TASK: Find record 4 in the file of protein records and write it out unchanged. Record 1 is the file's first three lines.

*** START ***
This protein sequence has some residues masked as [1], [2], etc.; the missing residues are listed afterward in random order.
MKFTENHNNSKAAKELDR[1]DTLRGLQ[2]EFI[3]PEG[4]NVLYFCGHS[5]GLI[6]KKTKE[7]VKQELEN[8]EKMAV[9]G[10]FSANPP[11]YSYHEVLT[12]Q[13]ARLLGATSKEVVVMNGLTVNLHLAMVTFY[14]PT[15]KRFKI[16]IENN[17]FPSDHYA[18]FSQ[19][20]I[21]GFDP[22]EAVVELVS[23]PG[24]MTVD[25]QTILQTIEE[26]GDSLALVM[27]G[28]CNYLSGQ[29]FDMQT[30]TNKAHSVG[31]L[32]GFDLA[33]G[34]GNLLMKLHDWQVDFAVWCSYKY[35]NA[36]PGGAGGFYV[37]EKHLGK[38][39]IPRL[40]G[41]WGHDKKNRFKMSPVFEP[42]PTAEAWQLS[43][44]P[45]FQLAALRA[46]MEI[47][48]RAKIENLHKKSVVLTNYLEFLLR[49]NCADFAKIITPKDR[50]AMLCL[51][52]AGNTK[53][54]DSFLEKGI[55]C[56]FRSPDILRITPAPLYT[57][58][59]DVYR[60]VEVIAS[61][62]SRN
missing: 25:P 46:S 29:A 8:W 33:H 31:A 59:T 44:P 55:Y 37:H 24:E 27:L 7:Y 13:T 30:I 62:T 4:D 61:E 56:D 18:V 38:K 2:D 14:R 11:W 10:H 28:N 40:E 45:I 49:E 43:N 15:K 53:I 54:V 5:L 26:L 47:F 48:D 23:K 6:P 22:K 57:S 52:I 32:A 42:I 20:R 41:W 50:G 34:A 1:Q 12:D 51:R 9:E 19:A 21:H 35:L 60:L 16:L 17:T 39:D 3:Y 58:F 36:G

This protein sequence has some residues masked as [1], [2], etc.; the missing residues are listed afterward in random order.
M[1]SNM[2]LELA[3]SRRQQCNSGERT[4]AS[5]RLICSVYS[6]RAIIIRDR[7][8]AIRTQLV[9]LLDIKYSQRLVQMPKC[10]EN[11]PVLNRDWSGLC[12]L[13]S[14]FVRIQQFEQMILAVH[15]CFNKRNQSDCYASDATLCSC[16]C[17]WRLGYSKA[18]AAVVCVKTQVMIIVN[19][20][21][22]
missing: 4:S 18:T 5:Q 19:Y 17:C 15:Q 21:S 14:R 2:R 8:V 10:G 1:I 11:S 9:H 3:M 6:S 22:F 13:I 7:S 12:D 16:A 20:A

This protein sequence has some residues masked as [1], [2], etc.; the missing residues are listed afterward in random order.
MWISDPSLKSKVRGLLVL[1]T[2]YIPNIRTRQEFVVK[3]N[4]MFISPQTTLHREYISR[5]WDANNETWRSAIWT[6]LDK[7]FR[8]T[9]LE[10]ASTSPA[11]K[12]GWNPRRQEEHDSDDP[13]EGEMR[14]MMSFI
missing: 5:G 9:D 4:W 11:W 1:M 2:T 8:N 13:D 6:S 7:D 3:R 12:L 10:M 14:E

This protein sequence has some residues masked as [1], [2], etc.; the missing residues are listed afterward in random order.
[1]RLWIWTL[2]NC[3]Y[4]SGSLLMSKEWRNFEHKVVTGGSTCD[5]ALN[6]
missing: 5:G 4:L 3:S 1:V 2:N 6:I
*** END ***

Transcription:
This protein sequence has some residues masked as [1], [2], etc.; the missing residues are listed afterward in random order.
[1]RLWIWTL[2]NC[3]Y[4]SGSLLMSKEWRNFEHKVVTGGSTCD[5]ALN[6]
missing: 5:G 4:L 3:S 1:V 2:N 6:I